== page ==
LFCE: Installing Network Services and Configuring Automatic Startup at Boot – Part 1

A Linux Foundation Certified Engineer (LFCE) is prepared to install, configure, manage, and troubleshoot network services in Linux systems, and is responsible for the design and implementation of system architecture.

Configure Services at System Startup

Linux Foundation Certified Engineer – Part 1

Introducing The Linux Foundation Certification Program.

In this 12-article series, titled Preparation for the LFCE (Linux Foundation Certified Engineer) exam, we will cover the required domains and competencies in Ubuntu, CentOS, and openSUSE:

Part 1: Installing Network Services and Configuring Automatic Startup at Boot

Installing Network Services

When it comes to setting up and using any kind of network services, it is hard to imagine a scenario that Linux cannot be a part of. In this article we will show how to install the following network services in Linux (each configuration will be covered in upcoming separate articles):

  1. NFS (Network File System) Server
  2. Apache Web Server
  3. Squid Proxy Server + SquidGuard
  4. Email Server (Postfix + Dovecot), and
  5. Iptables

In addition, we will want to make sure all of those services are automatically started on boot or on-demand.

We must note that even when you can run all of these network services in the same physical machine or virtual private server, one of the first so-called “rules” of network security tells system administrators to avoid doing so to the extent possible. What is the judgement that supports that statement? It’s rather simple: if for some reason a network service is compromised in a machine that runs more than one of them, it can be relatively easy for an attacker to compromise the rest as well.

Now, if you really need to install multiple network services on the same machine (in a test lab, for example), make sure you enable only those that you need at a certain moment, and disable them later.

Before we begin, we need to clarify that the current article (along with the rest in the LFCS and LFCE series) is focused on a performance-based perspective, and thus cannot examine every theoretical detail about the covered topics. We will, however, introduce each topic with the necessary information as a starting point.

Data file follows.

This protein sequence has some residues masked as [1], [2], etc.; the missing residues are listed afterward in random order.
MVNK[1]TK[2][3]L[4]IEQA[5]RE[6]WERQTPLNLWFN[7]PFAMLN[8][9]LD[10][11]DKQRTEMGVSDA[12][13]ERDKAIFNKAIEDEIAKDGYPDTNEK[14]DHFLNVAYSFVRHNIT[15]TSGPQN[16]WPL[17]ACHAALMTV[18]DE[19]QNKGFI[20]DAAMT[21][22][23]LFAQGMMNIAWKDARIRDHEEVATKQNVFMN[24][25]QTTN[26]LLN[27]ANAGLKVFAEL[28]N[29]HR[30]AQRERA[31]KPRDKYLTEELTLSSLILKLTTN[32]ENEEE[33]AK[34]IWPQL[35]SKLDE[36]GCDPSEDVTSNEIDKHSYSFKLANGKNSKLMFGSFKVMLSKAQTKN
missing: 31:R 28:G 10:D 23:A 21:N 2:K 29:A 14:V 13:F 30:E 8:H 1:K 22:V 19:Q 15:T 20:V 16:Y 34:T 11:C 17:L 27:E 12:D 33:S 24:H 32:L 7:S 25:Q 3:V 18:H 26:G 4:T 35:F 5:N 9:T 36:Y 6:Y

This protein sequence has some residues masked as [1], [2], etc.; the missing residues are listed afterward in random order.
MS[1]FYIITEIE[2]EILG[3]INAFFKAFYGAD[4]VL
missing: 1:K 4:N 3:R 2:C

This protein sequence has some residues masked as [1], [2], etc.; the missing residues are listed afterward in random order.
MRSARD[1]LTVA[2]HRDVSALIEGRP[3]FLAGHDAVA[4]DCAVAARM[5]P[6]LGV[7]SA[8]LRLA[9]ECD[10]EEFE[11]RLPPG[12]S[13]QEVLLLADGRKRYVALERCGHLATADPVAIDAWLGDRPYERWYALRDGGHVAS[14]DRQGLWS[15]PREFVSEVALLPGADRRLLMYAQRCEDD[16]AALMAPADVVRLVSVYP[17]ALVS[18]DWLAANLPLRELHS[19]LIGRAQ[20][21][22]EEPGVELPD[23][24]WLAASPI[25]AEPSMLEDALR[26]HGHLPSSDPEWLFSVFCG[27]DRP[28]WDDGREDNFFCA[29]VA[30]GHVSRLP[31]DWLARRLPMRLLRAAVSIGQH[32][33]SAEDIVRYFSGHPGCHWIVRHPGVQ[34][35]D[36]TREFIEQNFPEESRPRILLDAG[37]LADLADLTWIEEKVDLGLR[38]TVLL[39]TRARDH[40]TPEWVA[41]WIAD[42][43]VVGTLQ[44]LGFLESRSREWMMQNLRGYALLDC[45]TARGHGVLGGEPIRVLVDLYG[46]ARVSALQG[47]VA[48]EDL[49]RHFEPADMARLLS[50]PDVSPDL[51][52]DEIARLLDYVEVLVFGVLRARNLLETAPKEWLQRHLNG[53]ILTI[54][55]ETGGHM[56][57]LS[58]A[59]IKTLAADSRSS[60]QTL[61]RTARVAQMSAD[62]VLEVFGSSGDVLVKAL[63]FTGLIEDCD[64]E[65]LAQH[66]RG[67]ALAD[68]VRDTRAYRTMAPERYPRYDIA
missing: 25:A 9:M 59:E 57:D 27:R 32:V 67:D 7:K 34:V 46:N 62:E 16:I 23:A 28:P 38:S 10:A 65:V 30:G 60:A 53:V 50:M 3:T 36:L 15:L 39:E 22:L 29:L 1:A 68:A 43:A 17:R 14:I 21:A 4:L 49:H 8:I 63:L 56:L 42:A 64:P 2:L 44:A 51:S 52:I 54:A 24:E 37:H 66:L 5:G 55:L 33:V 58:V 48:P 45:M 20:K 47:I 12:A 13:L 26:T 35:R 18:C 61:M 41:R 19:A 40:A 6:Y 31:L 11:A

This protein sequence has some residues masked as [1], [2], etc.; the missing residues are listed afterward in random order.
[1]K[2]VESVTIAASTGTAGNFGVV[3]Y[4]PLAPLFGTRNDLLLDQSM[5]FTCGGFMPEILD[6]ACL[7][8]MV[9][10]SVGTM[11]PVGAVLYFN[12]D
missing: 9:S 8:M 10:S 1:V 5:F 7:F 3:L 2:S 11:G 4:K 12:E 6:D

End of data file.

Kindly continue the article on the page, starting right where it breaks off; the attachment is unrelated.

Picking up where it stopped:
In order to use the following network services, you will need to disable the firewall for the time being until we learn how to allow the corresponding traffic through the firewall.

Please note that this is NOT recommended for a production setup, but we will do so for learning purposes only.

In a default Ubuntu installation, the firewall should not be active. In openSUSE and CentOS, you will need to explicitly disable it:

# systemctl stop firewalld
# systemctl disable firewalld 
or
# or systemctl mask firewalld

That being said, let’s get started!

Installing A NFSv4 Server

NFS in itself is a network protocol, whose latest version is NFSv4. This is the version that we will use throughout this series.

A NFS server is the traditional solution that allows remote Linux clients to mount its shares over a network and interact with those file systems as though they are mounted locally, allowing to centralize storage resources for the network.

On CentOS
# yum update && yum install nfs-utils
On Ubuntu
# aptitude update && aptitude install nfs-kernel-server
On OpenSUSE
# zypper refresh && zypper install nfsserver

For more detailed instructions, read our article that tells how to Configuring NFS Server and Client on Linux systems.

Installing Apache Web Server

The Apache web server is a robust and reliable FOSS implementation of a HTTP server. As of the end of October 2014, Apache powers 385 million sites, giving it a 37.45% share of the market. You can use Apache to serve a standalone website or multiple virtual hosts in one machine.

# yum update && yum install httpd		[On CentOS]
# aptitude update && aptitude apache2 		[On Ubuntu]
# zypper refresh && zypper apache2		[On openSUSE]

For more detailed instructions, read our following articles that shows on how to create Ip-based & Name-based Apache virtual hosts and how to secure Apache web server.

  1. Apache IP Based and Name Based Virtual Hosting
  2. Apache Web Server Hardening and Security Tips

Installing Squid and SquidGuard

Squid is a proxy server and web cache daemon and, as such, acts as intermediary between several client computers and the Internet (or a router connected to the Internet), while speeding up frequent requests by caching web contents and DNS resolution at the same time. It can also be used to deny (or grant) access to certain URLs by network segment or based on forbidden keywords, and keeps a log file of all connections made to the outside world on a per-user basis.

Squidguard is a redirector that implements blacklists to enhance squid, and integrates seamlessly with it.

# yum update && yum install squid squidGuard			[On CentOS] 
# aptitude update && aptitude install squid3 squidguard		[On Ubuntu]
# zypper refresh && zypper install squid squidGuard 		[On openSUSE]

Installing Postfix and Dovecot

Postfix is a Mail Transport Agent (MTA). It is the application responsible for routing and delivering email messages from a source to a destination mail servers, whereas dovecot is a widely used IMAP and POP3 email server that fetches messages from the MTA and delivers them to the right user mailbox.

Dovecot plugins for several relational database management systems are also available.

# yum update && yum install postfix dovecot 				[On CentOS] 
# aptitude update && aptitude postfix dovecot-imapd dovecot-pop3d 	[On Ubuntu]
# zypper refresh && zypper postfix dovecot				[On openSUSE]	

About Iptables

In few words, a firewall is a network resource that is used to manage access to or from a private network, and to redirect incoming and outgoing traffic based on certain rules.

Iptables is a tool installed by default in Linux and serves as a frontend to the netfilter kernel module, which is the ultimate responsible for implementing a firewall to perform packet filtering / redirection and network address translation functionalities.